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Friday, Jul 01, 2022

Oil hits monthly high despite surging Omicron infections

Oil hits monthly high despite surging Omicron infections

Strong economic activity has played into a global rebound in oil demand.

Oil rose in tandem with equity markets as investors weighed the rapid spread of omicron against signs it may be milder than previous variants.

West Texas Intermediate futures closed 2.4% higher on Monday, trading above $75 a barrel for the first time in a month amid a light volume session. Daily omicron infections in the U.S. surpassed those in the delta wave, while China posted the highest number of cases since January. Thousands of flight cancellations in the U.S. stemming from airline-employee illnesses were a reminder that the more infectious Covid variant could still wreak havoc.

Despite the omicron spread and airline cancellations, mobility numbers were strong over the holiday, said John Kilduff, founding partner at Again Capital LLC. The strong economic activity has played into a “rebound in petroleum demand, which we saw this morning.”


Oil is heading for a yearly gain after a robust rebound from the pandemic, but the rally has wavered in recent weeks, in part due to concerns about omicron. There are some signs of softening consumption in Asia and crude market’s structure has weakened significantly, indicating over-supply in the near term.

The market structure for international benchmark Brent crude is starting to show signs of optimism. The prompt time spread — the gap between the two nearest contracts — has returned to a bullish pattern in recent days after flipping briefly into a bearish contango structure. The spread was 38 cents in backwardation on Monday, compared with as much as 10 cents in contango about a week ago.

Prices


* WTI for February delivery rose $1.78 to settle at $75.57 a barrel in New York

* Brent for February settlement rose $2.46 to settle at $78.60 a barrel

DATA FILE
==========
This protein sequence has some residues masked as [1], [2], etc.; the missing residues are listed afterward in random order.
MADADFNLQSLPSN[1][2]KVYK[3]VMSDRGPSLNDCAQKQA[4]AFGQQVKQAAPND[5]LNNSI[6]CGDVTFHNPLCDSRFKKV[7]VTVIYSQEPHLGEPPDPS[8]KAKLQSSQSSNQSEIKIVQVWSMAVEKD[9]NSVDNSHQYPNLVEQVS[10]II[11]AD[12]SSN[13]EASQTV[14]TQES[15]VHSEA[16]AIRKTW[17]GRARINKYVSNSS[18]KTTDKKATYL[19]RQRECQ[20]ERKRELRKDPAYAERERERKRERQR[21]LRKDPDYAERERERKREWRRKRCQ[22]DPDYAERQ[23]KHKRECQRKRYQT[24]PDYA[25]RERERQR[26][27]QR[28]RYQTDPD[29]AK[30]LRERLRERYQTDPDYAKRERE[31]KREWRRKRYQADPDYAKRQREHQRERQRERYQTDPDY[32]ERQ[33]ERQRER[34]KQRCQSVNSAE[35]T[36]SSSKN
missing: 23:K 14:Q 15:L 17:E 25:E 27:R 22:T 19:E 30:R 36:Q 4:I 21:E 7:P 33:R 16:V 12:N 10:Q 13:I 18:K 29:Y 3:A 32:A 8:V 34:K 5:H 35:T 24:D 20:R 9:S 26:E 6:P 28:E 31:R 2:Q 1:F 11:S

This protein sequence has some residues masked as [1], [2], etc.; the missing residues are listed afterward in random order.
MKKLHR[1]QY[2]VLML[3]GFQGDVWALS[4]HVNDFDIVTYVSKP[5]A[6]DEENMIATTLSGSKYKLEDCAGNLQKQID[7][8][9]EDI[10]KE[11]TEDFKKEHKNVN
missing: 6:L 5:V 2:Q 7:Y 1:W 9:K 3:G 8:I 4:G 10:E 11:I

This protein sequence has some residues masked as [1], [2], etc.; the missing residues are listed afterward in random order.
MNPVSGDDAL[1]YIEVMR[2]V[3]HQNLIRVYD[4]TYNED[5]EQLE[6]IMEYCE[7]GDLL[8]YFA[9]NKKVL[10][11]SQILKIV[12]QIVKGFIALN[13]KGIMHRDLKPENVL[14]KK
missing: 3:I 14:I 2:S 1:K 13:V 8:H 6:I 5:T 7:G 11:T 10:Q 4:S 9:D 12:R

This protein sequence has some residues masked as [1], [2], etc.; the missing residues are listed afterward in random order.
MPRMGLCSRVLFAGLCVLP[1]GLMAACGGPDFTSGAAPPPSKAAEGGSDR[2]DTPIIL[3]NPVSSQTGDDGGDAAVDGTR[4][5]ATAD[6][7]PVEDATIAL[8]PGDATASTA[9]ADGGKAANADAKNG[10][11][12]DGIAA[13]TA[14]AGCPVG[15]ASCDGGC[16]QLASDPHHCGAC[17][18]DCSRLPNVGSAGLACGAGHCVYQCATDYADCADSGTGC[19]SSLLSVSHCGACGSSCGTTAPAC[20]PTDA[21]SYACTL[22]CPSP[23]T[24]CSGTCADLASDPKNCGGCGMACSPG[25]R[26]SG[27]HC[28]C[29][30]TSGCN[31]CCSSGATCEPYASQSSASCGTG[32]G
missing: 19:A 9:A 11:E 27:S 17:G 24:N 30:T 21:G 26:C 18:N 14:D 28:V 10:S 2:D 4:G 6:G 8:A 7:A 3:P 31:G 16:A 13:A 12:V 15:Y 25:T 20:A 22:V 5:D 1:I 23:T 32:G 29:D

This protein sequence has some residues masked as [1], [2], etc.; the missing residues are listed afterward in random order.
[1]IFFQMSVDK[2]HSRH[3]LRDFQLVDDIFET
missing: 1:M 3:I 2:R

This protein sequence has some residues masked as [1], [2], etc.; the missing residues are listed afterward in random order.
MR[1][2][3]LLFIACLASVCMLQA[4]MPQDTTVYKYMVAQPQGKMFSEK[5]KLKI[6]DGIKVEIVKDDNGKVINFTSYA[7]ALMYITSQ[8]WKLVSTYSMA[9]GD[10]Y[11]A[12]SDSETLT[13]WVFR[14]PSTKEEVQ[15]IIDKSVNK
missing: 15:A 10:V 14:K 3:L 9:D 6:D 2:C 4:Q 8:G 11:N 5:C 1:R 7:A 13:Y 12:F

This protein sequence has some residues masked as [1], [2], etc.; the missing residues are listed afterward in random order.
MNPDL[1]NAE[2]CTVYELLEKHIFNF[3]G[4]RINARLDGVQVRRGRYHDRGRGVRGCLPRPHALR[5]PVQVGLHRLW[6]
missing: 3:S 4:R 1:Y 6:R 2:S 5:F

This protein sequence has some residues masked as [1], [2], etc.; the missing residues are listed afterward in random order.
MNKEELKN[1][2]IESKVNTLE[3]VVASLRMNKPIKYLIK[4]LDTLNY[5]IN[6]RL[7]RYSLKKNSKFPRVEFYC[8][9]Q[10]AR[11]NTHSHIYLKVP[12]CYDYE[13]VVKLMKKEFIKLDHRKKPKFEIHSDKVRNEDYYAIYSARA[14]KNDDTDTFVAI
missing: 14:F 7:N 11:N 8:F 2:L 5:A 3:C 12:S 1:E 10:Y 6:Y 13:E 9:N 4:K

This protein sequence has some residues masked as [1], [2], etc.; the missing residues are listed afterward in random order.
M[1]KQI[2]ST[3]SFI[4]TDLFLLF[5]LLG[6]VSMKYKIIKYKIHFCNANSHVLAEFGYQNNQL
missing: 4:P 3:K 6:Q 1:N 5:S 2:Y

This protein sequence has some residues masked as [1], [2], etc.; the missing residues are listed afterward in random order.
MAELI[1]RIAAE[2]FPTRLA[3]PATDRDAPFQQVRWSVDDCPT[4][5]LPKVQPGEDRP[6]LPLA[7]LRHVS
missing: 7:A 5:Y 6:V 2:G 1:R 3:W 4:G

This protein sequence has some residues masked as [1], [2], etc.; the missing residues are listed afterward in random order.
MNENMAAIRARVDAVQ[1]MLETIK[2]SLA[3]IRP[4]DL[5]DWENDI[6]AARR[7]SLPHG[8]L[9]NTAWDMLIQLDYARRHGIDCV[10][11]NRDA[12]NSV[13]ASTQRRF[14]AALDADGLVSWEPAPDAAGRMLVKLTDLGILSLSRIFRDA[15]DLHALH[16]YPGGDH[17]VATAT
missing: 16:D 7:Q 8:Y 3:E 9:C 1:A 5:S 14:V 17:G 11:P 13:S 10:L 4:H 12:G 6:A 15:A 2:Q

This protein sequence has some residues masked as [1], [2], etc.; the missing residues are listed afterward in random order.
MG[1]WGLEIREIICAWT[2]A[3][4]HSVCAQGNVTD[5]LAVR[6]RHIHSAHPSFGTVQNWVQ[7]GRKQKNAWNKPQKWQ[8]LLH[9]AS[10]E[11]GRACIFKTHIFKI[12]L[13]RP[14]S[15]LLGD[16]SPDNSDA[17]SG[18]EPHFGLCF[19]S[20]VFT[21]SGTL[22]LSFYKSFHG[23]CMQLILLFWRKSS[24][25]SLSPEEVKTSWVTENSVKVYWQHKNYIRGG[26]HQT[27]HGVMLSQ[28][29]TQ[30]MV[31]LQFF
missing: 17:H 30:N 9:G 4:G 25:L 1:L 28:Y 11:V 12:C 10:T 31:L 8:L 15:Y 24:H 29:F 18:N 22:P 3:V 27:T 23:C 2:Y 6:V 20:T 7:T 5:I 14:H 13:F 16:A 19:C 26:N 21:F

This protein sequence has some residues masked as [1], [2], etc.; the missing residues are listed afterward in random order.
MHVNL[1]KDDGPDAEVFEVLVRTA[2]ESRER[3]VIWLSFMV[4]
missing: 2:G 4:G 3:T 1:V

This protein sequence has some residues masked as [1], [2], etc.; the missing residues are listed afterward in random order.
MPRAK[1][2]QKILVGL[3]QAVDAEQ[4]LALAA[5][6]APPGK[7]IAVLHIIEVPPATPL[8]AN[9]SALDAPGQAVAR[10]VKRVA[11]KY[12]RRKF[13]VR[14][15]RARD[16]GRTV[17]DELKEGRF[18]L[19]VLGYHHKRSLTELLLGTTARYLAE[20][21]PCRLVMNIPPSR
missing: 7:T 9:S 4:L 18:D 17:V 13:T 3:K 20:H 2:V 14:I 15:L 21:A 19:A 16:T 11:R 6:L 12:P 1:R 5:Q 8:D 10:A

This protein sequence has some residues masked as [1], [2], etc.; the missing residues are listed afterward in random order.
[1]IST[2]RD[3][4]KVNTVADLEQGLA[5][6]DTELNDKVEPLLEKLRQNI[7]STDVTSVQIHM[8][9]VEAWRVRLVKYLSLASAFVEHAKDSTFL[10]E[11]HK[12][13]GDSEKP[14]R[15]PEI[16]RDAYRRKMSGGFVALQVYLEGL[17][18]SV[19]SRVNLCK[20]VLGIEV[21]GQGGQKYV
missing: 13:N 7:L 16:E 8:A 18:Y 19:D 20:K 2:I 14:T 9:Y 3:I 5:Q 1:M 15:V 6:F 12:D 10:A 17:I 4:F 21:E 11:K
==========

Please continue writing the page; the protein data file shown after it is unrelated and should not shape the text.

The fast-spreading omicron has forced airlines to cancel some services due to crew shortages, threatening a nascent rebound in jet fuel usage. Anthony Fauci, President Joe Biden’s top medical adviser, said Americans should stay vigilant against the new strain, despite evidence its symptoms may be less severe, because the volume of cases can still overwhelm hospitals.

Meanwhile, negotiations to resurrect the nuclear deal between Iran and world powers are moving toward a state of limbo. An Iran nuclear accord could pave the way for a resumption of official crude flows. The European Union said negotiators needed to speed up efforts to resolve a standoff between Tehran and Washington.

Related coverage:


* Exxon’s Baytown refinery on the Houston Ship Channel is keeping production rates cut as it studies the cause and damage from a fire that erupted Dec. 23 at a reformer feed hydrotreater.

* Japan kicked off a sale of oil from its strategic reserves to combat rising prices with a modest sale, joining an unprecedented coordinated release of crude from strategic stockpiles that’s been led by the U.S.

* Heating demand across the U.S. for the week ending Saturday, Jan. 1, 2022, is forecast to be 63 heating degree days (HDD) less than the long-term normal for this time of year.

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